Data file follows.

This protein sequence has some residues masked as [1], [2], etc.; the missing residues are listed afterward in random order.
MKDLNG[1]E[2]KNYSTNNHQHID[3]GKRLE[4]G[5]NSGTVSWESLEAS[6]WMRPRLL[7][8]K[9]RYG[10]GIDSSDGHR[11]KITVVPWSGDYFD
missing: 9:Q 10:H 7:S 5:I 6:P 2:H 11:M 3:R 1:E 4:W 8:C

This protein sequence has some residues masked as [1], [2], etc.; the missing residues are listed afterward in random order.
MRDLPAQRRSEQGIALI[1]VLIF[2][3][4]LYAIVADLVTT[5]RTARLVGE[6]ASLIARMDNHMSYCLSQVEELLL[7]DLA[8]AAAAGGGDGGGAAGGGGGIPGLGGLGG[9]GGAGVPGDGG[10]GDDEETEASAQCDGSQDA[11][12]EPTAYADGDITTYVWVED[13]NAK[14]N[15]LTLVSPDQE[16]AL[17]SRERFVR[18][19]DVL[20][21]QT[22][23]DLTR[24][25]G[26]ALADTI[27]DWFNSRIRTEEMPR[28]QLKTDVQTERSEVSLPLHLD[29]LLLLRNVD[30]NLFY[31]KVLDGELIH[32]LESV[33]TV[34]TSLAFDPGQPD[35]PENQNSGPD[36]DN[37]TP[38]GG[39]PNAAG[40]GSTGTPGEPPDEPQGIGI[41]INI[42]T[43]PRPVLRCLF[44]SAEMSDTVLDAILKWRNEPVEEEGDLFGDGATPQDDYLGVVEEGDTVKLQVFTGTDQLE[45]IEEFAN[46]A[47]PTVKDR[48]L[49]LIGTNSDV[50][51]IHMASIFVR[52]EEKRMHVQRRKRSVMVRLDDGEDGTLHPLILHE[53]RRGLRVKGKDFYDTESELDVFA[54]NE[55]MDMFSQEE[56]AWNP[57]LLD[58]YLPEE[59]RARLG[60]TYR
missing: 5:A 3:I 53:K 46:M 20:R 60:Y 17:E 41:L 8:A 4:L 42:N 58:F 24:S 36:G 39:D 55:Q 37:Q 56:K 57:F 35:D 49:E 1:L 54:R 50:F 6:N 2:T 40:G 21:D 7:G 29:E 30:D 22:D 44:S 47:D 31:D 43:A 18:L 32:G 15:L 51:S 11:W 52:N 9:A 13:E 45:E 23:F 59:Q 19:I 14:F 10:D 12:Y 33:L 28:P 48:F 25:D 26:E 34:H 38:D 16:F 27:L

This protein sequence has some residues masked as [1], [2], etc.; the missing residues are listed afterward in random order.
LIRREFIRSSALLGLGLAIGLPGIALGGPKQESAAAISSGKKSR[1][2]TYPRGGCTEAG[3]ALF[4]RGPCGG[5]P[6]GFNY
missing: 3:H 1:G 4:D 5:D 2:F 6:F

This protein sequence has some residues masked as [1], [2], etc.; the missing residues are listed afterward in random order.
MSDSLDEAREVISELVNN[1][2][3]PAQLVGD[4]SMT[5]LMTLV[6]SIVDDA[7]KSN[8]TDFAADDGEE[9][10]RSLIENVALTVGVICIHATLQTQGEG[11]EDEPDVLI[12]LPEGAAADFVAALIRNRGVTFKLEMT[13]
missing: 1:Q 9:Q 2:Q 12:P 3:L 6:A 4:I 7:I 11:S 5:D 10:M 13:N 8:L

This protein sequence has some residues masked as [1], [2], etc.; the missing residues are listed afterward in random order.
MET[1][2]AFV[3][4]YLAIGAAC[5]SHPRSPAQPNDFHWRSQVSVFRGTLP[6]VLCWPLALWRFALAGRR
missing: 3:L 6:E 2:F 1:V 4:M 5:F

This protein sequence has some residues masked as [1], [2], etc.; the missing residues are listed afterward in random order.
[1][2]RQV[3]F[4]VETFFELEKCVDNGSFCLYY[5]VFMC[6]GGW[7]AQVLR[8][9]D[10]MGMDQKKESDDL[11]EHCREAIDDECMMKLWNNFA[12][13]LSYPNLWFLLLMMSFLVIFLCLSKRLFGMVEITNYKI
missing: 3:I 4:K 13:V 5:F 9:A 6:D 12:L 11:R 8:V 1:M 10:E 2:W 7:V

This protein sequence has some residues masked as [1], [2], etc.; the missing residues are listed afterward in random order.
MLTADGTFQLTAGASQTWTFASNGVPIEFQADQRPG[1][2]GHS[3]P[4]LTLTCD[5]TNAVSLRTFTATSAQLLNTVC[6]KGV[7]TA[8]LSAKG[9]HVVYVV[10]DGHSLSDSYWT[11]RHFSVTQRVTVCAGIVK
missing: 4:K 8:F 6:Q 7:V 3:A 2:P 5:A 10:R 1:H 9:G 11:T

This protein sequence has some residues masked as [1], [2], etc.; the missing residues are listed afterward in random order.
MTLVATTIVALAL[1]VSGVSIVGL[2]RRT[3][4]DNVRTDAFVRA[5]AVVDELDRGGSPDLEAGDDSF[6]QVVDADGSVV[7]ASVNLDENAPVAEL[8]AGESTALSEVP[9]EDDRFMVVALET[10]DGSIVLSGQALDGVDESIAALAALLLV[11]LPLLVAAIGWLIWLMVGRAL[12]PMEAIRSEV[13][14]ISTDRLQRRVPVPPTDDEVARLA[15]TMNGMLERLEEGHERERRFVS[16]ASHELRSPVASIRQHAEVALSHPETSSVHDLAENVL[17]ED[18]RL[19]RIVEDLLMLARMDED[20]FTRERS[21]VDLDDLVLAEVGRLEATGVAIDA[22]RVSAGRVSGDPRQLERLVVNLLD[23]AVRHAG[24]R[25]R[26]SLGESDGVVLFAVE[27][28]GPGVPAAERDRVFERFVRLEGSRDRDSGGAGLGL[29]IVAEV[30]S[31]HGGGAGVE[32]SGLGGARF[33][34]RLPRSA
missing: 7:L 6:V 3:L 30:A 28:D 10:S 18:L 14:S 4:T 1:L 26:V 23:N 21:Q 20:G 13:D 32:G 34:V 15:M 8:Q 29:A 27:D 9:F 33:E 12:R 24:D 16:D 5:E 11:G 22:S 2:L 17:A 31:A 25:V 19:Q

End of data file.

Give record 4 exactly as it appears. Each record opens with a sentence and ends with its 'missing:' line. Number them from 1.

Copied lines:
This protein sequence has some residues masked as [1], [2], etc.; the missing residues are listed afterward in random order.
MSDSLDEAREVISELVNN[1][2][3]PAQLVGD[4]SMT[5]LMTLV[6]SIVDDA[7]KSN[8]TDFAADDGEE[9][10]RSLIENVALTVGVICIHATLQTQGEG[11]EDEPDVLI[12]LPEGAAADFVAALIRNRGVTFKLEMT[13]
missing: 1:Q 9:Q 2:Q 12:P 3:L 6:A 4:I 7:I 11:S 5:D 10:M 13:N 8:L